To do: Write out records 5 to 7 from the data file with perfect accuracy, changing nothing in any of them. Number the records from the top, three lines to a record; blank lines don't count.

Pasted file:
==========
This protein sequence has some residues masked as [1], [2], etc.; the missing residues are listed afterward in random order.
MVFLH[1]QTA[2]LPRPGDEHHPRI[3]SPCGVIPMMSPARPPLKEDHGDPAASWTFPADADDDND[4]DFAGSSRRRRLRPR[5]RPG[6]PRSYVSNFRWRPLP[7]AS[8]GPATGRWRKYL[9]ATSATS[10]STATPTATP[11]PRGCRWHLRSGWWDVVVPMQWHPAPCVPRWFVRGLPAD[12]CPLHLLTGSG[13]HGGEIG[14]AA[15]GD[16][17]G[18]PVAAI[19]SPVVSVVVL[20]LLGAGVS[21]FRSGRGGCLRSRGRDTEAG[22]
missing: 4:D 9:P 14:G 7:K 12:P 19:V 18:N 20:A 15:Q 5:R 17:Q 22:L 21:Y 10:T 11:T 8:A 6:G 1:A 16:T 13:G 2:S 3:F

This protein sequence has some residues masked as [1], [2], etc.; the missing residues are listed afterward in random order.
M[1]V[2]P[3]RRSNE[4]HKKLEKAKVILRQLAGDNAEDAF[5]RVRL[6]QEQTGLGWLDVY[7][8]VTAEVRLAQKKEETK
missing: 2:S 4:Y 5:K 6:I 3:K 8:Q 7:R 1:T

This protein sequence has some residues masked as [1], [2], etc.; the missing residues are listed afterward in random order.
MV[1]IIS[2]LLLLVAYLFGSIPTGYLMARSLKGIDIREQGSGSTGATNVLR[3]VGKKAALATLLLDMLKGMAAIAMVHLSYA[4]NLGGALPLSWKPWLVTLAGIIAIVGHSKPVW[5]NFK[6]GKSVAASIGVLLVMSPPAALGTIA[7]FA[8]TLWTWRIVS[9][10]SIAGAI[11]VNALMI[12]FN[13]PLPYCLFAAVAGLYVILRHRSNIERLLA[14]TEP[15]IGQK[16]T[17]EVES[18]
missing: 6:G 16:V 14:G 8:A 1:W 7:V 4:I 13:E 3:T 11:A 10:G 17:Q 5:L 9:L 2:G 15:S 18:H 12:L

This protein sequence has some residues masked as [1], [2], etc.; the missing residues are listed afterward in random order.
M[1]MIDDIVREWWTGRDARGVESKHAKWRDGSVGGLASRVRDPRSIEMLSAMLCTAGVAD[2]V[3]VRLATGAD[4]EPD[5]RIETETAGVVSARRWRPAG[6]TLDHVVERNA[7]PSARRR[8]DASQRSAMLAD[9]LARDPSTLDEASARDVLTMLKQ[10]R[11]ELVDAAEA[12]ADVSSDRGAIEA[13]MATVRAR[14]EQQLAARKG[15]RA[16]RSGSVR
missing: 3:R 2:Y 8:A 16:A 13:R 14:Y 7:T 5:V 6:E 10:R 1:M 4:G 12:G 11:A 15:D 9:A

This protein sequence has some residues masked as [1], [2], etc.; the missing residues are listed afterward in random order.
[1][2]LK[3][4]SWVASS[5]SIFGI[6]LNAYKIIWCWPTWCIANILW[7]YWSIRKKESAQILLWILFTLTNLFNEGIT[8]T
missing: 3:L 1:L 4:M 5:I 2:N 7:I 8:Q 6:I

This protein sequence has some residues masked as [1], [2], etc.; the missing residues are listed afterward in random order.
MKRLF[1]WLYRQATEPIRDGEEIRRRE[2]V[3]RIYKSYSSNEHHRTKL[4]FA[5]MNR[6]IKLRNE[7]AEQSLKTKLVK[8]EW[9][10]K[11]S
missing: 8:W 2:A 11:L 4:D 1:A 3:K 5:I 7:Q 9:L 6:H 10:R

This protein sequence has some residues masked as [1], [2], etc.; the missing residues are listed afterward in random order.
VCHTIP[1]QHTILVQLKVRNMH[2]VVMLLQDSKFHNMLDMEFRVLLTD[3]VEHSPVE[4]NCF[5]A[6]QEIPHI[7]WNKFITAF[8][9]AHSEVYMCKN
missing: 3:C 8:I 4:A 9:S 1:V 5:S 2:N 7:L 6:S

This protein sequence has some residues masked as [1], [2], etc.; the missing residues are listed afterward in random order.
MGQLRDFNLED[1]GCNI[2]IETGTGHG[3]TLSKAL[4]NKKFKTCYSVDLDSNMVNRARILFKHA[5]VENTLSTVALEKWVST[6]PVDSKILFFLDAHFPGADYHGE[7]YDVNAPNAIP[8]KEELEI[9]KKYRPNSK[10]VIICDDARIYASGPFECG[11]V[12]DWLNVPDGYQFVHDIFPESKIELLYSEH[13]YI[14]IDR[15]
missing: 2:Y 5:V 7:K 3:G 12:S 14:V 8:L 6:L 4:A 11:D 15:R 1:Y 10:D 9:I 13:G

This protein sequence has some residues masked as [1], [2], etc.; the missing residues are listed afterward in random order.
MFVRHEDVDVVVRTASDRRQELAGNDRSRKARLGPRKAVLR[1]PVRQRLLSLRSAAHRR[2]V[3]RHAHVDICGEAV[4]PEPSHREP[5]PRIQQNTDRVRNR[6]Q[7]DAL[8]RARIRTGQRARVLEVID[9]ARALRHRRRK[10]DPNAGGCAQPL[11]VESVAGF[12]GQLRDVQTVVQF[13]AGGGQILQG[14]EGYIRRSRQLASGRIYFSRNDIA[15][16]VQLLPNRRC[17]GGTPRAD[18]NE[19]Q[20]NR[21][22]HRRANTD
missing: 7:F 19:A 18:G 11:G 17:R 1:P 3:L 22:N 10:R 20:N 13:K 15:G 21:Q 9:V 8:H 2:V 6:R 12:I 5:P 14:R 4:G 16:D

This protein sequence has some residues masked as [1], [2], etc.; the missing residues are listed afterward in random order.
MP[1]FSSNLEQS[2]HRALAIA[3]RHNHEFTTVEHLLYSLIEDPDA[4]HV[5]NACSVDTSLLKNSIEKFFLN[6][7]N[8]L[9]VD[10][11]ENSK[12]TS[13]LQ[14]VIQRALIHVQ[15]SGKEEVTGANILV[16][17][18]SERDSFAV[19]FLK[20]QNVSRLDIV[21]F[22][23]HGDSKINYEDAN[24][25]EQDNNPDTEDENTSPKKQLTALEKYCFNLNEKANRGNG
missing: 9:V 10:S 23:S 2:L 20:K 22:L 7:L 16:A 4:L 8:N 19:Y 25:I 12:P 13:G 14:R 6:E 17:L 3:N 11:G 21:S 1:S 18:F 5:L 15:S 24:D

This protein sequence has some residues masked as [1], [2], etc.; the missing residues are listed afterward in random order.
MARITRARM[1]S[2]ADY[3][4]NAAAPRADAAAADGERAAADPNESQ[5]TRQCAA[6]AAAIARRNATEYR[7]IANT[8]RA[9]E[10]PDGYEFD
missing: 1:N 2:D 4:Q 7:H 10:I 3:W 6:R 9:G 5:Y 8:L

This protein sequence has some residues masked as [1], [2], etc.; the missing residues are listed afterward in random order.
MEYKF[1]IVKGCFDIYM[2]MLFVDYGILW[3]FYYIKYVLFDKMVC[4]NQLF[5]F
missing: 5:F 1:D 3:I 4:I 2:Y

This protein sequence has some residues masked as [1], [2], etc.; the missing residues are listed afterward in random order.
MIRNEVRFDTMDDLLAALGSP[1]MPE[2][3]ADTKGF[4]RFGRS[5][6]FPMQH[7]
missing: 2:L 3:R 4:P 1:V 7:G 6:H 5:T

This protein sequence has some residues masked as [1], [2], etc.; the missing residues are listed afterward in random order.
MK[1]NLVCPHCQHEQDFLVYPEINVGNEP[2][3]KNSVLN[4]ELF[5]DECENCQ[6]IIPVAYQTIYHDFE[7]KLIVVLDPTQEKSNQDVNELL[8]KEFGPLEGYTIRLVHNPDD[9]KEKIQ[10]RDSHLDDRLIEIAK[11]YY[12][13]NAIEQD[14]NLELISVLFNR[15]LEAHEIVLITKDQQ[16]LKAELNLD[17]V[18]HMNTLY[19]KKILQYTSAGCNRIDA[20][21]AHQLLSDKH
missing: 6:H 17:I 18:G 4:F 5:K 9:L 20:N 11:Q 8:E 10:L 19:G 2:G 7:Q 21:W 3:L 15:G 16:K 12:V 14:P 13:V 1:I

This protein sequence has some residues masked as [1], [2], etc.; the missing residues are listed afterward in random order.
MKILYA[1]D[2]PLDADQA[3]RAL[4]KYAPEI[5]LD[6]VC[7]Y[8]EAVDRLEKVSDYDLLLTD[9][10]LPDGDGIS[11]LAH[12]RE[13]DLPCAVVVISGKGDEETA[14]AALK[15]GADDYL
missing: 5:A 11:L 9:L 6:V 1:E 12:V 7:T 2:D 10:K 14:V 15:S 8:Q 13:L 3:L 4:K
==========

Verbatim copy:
This protein sequence has some residues masked as [1], [2], etc.; the missing residues are listed afterward in random order.
[1][2]LK[3][4]SWVASS[5]SIFGI[6]LNAYKIIWCWPTWCIANILW[7]YWSIRKKESAQILLWILFTLTNLFNEGIT[8]T
missing: 3:L 1:L 4:M 5:I 2:N 7:I 8:Q 6:I

This protein sequence has some residues masked as [1], [2], etc.; the missing residues are listed afterward in random order.
MKRLF[1]WLYRQATEPIRDGEEIRRRE[2]V[3]RIYKSYSSNEHHRTKL[4]FA[5]MNR[6]IKLRNE[7]AEQSLKTKLVK[8]EW[9][10]K[11]S
missing: 8:W 2:A 11:L 4:D 1:A 3:K 5:I 7:Q 9:L 6:H 10:R

This protein sequence has some residues masked as [1], [2], etc.; the missing residues are listed afterward in random order.
VCHTIP[1]QHTILVQLKVRNMH[2]VVMLLQDSKFHNMLDMEFRVLLTD[3]VEHSPVE[4]NCF[5]A[6]QEIPHI[7]WNKFITAF[8][9]AHSEVYMCKN
missing: 3:C 8:I 4:A 9:S 1:V 5:S 2:N 7:L 6:S